D I S T I L L
Don’t try to craft a sound bite. The sound bite will emerge when you focus on the core of what you want to say.
If this feels a little vague, or like something from a martial arts movie (“to be strong, Grasshopper, you must be weak!”), let’s look at how to actually coax a strong sound bite into being.
I saw Gideon Rose, the Editor of Foreign Affairs magazine, give a talk to young academics and he used Tito’s Vodka to illustrate his message. Tito’s label boasts that it is “distilled six times.” Rose encouraged his audience to do the same when communicating about their work: distill it and then distill again. (Distillation gets at the essence by removing impurities—the unnecessary modifiers, the ten-cent words, the lists.)
How do you distill? Get someone to ask you questions. Over and over again. That’s where we come in. We force you to talk about your work in a way that breaks you out of the habits that come from creation. We all know what it’s like to re-read a piece we’ve written. We recite it rather than reading it. When you answer questions, the impurities identify themselves. You strip them out and the gems become evident.
We ask questions that get to the crux of your thinking. Is that the most important thing? What is the core of your position? Why does it matter? Try stripping away the caveats and qualifiers; what are you left with? Does it still stand? Can you post it on the refrigerator?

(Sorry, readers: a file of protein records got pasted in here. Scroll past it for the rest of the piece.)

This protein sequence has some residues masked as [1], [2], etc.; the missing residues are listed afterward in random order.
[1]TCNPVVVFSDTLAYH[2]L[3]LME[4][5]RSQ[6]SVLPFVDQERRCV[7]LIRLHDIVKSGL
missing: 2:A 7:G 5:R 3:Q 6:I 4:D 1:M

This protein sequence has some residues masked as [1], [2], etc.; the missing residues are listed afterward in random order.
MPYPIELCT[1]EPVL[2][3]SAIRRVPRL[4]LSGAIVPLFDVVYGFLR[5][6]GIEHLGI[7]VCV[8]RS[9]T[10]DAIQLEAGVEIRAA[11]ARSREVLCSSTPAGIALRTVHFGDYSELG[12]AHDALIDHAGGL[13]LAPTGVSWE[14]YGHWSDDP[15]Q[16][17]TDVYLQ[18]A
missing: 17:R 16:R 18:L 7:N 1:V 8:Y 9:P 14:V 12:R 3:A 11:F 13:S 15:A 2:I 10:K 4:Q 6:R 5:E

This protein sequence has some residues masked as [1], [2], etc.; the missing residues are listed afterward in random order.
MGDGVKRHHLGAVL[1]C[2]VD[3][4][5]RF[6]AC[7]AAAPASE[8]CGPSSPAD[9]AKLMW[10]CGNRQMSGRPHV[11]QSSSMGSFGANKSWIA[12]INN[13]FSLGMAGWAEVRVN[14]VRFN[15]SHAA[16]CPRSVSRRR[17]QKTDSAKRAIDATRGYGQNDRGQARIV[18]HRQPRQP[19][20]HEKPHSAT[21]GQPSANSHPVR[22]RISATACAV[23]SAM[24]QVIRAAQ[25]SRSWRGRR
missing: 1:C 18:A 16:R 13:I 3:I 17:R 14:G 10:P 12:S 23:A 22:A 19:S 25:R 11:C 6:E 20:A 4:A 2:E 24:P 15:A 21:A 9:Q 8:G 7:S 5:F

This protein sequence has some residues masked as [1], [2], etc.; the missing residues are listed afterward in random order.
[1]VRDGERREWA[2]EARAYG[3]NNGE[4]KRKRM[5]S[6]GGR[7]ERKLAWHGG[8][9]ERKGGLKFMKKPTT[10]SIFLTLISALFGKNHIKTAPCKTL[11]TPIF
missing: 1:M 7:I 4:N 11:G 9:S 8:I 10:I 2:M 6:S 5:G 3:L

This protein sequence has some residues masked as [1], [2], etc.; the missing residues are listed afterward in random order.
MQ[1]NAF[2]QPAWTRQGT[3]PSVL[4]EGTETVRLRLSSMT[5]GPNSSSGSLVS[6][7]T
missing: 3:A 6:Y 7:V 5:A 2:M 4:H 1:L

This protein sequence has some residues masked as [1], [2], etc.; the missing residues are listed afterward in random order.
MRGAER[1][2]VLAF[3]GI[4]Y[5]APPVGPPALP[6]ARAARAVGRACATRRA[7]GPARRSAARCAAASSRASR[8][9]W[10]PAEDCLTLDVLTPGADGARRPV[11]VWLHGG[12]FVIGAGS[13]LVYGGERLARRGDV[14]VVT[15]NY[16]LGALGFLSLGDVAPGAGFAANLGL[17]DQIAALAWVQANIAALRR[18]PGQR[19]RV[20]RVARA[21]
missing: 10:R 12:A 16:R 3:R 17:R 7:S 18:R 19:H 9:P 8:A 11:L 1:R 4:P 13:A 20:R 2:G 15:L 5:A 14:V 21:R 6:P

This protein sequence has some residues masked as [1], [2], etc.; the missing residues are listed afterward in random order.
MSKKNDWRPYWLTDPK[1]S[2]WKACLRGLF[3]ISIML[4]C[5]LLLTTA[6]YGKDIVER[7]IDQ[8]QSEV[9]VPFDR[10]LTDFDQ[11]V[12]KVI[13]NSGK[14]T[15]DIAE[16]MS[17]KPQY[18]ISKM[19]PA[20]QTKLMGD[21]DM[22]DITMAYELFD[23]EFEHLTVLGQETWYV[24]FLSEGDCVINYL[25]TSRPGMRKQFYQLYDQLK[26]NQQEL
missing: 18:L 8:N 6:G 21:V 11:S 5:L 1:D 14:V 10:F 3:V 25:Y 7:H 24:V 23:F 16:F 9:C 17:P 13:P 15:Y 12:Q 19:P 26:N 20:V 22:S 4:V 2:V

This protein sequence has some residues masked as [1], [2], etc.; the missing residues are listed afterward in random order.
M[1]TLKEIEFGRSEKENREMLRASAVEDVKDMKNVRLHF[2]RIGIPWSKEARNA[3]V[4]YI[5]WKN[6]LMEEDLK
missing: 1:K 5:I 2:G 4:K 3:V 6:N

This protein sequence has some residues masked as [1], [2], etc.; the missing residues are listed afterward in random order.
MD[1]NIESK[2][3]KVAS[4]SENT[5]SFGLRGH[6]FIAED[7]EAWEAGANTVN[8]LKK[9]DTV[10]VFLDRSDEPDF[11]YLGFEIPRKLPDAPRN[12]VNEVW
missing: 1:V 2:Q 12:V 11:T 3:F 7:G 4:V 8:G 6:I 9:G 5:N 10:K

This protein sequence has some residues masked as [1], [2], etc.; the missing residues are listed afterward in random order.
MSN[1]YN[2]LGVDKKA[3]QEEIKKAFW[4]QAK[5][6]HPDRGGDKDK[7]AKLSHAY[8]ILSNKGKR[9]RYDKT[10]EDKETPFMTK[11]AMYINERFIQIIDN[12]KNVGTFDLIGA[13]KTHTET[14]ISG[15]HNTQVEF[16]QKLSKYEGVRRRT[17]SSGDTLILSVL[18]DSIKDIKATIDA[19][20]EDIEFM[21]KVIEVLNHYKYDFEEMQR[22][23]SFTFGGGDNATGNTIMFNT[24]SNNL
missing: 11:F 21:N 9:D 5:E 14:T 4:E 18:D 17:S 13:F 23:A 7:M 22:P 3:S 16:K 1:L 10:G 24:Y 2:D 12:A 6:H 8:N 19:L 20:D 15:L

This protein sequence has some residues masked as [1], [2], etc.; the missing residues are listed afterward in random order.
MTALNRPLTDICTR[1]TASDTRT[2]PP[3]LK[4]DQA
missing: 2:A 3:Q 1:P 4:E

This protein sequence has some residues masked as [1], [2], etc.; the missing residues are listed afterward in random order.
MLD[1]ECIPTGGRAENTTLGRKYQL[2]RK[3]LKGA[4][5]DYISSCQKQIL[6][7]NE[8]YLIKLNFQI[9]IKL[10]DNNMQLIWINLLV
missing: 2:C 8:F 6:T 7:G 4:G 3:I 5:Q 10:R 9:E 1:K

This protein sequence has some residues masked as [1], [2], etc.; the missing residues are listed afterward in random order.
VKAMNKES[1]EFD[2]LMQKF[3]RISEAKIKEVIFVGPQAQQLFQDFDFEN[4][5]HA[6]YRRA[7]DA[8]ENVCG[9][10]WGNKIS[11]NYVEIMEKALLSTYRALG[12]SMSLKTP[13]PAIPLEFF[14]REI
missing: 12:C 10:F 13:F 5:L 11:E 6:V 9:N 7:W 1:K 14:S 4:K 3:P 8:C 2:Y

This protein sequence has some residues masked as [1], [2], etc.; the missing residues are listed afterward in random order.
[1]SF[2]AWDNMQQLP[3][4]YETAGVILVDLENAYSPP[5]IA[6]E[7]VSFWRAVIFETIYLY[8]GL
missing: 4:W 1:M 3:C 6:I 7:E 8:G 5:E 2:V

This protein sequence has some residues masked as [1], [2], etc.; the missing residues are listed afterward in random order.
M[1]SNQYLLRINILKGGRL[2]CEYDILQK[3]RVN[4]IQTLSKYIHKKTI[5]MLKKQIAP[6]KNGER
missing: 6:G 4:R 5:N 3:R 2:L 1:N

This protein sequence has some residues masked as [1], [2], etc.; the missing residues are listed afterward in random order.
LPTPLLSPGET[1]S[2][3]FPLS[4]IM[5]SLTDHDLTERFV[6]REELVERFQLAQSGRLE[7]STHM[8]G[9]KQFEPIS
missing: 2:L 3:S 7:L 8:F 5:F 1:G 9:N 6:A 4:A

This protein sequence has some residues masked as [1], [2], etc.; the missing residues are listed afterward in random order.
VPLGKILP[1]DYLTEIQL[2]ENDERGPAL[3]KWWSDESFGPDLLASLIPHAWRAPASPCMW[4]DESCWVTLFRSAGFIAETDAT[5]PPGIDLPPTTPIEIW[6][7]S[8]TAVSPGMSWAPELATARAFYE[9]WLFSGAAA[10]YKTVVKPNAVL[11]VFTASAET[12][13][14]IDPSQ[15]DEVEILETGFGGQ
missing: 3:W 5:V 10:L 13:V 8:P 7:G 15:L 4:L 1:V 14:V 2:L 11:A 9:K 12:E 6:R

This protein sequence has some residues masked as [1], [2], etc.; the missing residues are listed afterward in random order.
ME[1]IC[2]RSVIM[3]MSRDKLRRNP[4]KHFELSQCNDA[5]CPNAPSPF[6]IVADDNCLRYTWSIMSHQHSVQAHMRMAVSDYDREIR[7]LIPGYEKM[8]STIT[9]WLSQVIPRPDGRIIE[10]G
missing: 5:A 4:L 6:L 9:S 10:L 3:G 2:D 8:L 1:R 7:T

Once you have that, use language to put your core sentiment in its best light through alliteration or familiar speech patterns — if you use the music of language people take home what you say without needing to remember it.
We like visuals. Here’s Noonan again from Simply Speaking, page 95:
Try and take the abstract and make it concrete, as Churchill did when he wanted to talk about how Europe, with many in the West barely noticing, had become, at the end of the war, utterly divided. He could have simple said that, and it would have been fine. But he wanted to break through to people with an image, he wanted to make them see what he was talking about and so he said “an iron curtain has descended across the continent.”
A great image and a truthful one, and it has lived for fifty years.
It was also a great sound bite.
But he wasn’t trying to write a sound bite.
He was trying to express a thought.
Which is what writers do.
And what you must do.
Distill your thinking and keep distilling. Answer the hard questions and the sound bite will come to you, clear, potent and concentrated. Like a shot of Tito’s Vodka.